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"This literature review examines the feasibility of direct puncture and cannulation of the brachiocephalic veins (BCVs) for intravenous access in shocked adult trauma patients" Green et al (2023).
Brachiocephalic vein central venous access

Abstract:

Venous access is a key component of managing haemorrhagic shock. Obtaining intravenous access in trauma patients is challenging due to circulatory collapse in shock. This literature review examines the feasibility of direct puncture and cannulation of the brachiocephalic veins (BCVs) for intravenous access in shocked adult trauma patients. Three literature searches were conducted. OVID Medline was searched for articles on the use of the BCVs for venous access in adults and on the BCVs in shock. A third systematic search of OVID Medline, OVID Embase and Cochrane Library was conducted on the use of the BCVs for access in shocked trauma patients. After full-text review, 18 studies were selected for inclusion for the search on the use of the BCVs for access in adults. No studies met the inclusion criteria for the search on the BCVs in shock and BCV access in shocked trauma patients. The BCVs are currently used for central venous access, haemodialysis and totally implantable venous access devices (TIVADs) in adults. There is a preference for the right BCV (RBCV) over the left as the RBCV is more superficial, straighter, larger, has less anatomical variation and avoids the risk of thoracic duct puncture. The BCVs appear to be stabilised in shock by surrounding bony structures. The BCVs may provide a site for initial, rapid access in trauma resuscitation. Further research is required to determine if the BCVs collapse in shock and if venous access using the BCVs is feasible in a trauma resuscitation setting.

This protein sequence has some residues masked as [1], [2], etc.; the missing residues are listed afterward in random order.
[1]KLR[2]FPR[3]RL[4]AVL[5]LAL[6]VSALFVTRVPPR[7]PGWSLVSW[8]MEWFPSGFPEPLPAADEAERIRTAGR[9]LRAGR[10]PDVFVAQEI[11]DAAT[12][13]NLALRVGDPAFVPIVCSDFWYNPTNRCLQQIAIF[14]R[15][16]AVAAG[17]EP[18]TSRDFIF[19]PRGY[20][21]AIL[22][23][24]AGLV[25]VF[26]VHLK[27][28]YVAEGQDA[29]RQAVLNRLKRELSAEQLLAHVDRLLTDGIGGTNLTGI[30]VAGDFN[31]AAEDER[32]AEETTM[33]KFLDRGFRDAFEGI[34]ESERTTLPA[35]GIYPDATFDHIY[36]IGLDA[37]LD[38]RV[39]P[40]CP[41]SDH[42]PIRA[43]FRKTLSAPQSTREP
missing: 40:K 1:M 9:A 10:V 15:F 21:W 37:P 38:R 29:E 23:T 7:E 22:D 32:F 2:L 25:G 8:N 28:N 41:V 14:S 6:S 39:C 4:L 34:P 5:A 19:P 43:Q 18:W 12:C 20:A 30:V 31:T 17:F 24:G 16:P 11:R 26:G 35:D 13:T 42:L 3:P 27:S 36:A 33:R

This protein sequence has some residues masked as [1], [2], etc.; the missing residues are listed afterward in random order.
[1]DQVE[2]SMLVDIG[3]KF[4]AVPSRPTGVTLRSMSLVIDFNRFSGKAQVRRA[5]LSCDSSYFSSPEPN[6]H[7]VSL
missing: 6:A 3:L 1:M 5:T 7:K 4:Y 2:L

Reference:

Green ML, Kim Y, Hendel S, Groombridge CJ, Fitzgerald M. Review article: Feasibility of brachiocephalic vein central venous access for the resuscitation of shocked adult trauma patients: A literature review. Emerg Med Australas. 2023 Nov 6. doi: 10.1111/1742-6723.14332. Epub ahead of print. PMID: 37932025.